Public, Please

An educated decision to live the muni life

This spring, I stood terrified on the sixth green at Winged Foot’s West Course. After starting with three doubles, a quad and five shanks, I was somehow staring down a 20-foot birdie putt. 

The sun was shining, the course was brimming with happy golfers and my heart was jackhammering through the polo that I had carefully ironed the night before. 

I nestled the trembling putter head behind the ball, only to watch it bump my Titleist a half revolution toward its target. I stepped away, unsure of both my ruling and my worthiness to occupy this patch of grass. After a brief round of reassurances from everyone, I dutifully replaced my ball. And three-putted. 

The golf world can be a benevolent place. Over the years, a handful of friends have welcomed me inside the gates of hallowed clubs with pedigree dripping from ivy-covered walls, offering golf experiences I once spoke of only in hypotheticals.

public, please
There can be liberation in dropping the mores of country club life and embracing the casual joy of a public round. Photo by Christian Hafer

And while I’m forever grateful for their generosity, I’m finally ready to admit that club life is not for me.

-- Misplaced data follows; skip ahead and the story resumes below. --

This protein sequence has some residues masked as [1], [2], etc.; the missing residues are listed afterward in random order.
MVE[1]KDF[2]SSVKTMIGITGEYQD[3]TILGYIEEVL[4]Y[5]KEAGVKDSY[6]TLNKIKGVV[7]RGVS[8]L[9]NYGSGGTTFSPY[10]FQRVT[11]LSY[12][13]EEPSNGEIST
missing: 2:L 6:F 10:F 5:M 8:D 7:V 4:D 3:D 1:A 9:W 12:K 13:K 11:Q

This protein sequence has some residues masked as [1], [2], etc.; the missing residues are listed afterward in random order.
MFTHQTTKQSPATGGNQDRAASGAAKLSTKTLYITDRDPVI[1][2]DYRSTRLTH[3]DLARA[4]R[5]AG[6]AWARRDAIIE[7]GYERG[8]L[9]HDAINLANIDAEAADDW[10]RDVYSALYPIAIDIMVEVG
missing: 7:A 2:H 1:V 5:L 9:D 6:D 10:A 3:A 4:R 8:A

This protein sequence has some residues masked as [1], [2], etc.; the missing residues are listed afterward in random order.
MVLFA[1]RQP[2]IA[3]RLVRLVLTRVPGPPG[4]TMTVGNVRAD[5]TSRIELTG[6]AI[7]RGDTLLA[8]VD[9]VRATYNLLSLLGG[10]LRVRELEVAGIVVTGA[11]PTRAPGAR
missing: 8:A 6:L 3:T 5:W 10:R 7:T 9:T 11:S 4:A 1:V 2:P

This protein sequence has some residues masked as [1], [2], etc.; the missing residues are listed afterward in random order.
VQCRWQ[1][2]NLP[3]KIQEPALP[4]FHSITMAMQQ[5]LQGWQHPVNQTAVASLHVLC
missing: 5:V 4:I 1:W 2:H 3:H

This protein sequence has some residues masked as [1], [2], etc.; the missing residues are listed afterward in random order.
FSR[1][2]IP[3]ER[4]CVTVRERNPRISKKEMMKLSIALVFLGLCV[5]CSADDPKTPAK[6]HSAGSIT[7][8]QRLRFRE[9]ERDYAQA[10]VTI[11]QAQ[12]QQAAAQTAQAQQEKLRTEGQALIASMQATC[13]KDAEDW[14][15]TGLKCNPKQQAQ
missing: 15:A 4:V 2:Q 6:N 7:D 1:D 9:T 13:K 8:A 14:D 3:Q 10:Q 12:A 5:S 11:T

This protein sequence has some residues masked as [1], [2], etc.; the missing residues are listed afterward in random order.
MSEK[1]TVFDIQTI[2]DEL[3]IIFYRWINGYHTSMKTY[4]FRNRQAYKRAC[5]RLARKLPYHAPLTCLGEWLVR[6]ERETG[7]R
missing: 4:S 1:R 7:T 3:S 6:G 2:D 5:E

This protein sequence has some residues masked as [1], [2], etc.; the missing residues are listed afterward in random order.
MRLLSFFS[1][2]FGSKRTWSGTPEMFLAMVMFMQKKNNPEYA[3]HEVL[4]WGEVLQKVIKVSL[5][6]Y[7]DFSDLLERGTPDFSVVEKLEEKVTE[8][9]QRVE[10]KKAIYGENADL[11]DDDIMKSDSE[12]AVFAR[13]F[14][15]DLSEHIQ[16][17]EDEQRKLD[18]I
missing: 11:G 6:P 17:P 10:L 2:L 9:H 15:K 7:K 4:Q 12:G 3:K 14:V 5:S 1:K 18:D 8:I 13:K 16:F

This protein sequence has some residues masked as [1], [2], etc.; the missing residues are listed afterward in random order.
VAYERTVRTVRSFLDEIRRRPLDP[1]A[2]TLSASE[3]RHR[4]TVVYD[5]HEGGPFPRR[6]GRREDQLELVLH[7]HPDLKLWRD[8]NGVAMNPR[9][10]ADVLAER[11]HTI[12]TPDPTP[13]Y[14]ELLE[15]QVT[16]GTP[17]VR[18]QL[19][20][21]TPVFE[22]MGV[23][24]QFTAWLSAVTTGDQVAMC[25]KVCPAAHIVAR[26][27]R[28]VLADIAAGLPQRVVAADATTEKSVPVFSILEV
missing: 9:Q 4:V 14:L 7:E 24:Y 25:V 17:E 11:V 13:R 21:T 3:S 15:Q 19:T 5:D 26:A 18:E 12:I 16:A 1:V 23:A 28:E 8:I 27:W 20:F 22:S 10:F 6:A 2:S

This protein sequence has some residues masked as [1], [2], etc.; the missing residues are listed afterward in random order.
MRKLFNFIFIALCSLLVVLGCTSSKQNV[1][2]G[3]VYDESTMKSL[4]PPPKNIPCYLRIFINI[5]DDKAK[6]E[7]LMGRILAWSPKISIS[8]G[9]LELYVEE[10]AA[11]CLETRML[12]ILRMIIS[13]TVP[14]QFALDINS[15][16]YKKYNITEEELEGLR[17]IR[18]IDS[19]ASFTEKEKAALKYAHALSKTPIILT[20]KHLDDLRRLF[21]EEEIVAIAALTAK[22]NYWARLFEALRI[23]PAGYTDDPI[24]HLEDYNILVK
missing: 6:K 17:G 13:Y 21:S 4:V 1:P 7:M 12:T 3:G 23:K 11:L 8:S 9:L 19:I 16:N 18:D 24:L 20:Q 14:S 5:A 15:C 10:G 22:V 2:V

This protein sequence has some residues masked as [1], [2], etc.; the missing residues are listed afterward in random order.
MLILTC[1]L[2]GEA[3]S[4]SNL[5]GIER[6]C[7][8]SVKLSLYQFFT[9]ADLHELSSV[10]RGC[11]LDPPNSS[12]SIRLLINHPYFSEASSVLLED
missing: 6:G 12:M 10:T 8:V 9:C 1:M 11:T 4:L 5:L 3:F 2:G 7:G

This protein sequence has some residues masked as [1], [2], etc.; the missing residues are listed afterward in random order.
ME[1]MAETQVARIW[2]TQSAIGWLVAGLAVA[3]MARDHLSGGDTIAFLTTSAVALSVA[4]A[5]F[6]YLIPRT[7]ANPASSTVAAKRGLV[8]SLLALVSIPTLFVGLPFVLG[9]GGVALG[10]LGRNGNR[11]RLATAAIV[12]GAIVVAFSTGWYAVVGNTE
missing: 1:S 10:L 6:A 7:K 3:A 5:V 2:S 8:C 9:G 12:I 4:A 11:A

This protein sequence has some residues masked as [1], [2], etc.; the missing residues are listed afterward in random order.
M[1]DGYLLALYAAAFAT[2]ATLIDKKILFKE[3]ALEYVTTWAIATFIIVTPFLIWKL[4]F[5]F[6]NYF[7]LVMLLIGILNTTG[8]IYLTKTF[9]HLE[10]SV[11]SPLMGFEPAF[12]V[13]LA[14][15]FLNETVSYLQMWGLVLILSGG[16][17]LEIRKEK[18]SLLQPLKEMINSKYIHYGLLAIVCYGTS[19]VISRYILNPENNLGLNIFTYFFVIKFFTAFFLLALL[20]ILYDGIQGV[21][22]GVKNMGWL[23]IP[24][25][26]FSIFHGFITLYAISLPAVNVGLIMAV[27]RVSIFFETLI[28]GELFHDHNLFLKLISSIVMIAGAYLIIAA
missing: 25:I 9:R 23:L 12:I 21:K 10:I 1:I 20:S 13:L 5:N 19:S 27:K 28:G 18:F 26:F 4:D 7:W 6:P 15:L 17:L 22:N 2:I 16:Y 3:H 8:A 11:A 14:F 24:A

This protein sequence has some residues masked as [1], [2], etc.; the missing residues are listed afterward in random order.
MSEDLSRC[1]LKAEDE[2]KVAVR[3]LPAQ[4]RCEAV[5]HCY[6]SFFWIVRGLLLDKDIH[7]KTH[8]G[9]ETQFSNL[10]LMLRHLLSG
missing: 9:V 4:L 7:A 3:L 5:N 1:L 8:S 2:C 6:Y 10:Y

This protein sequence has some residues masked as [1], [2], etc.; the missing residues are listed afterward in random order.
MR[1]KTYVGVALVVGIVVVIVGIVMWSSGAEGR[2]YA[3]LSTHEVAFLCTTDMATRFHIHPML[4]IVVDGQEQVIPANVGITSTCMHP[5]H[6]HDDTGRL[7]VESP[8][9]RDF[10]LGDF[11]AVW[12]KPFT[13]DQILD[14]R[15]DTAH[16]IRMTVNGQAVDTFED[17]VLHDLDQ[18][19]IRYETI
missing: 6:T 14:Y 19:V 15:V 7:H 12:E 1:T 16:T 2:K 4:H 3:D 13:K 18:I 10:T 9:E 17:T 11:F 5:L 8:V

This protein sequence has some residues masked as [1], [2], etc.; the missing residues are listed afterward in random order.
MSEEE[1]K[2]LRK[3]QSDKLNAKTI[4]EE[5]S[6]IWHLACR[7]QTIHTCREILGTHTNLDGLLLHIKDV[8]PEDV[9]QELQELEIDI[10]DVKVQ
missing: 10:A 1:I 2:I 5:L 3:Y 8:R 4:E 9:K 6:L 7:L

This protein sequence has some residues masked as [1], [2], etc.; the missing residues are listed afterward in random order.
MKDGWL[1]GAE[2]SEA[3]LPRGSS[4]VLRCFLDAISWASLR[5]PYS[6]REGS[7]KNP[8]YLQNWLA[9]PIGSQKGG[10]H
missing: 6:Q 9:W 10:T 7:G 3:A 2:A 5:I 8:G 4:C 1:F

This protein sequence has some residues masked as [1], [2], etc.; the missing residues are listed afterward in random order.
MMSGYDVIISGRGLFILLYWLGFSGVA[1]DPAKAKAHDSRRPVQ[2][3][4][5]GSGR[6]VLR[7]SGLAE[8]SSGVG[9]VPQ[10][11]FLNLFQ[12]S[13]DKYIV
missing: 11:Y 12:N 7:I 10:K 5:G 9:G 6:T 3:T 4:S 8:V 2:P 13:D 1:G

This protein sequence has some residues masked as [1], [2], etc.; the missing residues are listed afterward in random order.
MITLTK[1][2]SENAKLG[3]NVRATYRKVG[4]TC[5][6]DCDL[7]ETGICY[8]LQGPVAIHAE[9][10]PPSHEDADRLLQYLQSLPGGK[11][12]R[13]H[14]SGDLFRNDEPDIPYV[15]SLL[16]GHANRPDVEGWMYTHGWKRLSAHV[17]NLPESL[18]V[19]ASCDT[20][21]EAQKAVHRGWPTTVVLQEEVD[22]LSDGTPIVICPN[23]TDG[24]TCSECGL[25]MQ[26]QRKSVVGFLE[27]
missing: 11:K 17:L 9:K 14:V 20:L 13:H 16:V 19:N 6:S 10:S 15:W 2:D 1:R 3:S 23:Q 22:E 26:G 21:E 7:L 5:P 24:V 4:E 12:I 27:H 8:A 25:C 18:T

Growing up, my crew wore out our local munis. We didn’t know anyone who belonged to a club, and we tracked our net ball count (balls found vs. balls lost) with far more zeal than our scores. 

Golf truly set its hooks in me after college, and I tumbled down the rabbit hole: architects, template holes, the whole thing. Seeking connection, I found an active Whatsapp thread of Boston-area diehards. Along with dozens of my fellow plebeians, the group contained a few whales—folks who could unfurl drawbridges at citadels of the game across the Northeast.

Quick break for a portrait of the protagonist: Think only child, perfectionist, an affable candy shell concealing a soft-baked center roiling with incandescent self-loathing upon hitting a miserable golf shot. Or, as my baseball coach once said when someone suggested I pitch, “We can’t throw Vogel. That kid’s a head case.”

Once I visited a few private clubs, the old anxiety returned: Where do I go? Where do I not go? Can I text my host to ask? Can I even text? It never got much better on the course. By the back nine of that New York round, my host was gleefully referring to me as Scrambled Eggs. I wouldn’t be surprised if he still sings “The Ballad of Scrambled Eggs,” the one about the boy who spent weeks anticipating one round of golf, drove for six hours and nearly broke down in tears hitting a ball around a big green field.

Turns out I’m a public guy. I went to public school. The guys in my wedding were the same guys whose houses I slept over at in third grade. And a few rounds in the sport’s stratosphere have produced a handful of highlights, too much heartache and a longing for my roots. 

Instead of chasing platinum-level scorecards, I’m sticking with what initially drew me to the game: great friends, scruffy local layouts and a half-day of fun with a resting heart rate (and the dent in my wallet) sitting firmly in the double digits. It’s comfortable here outside the gates.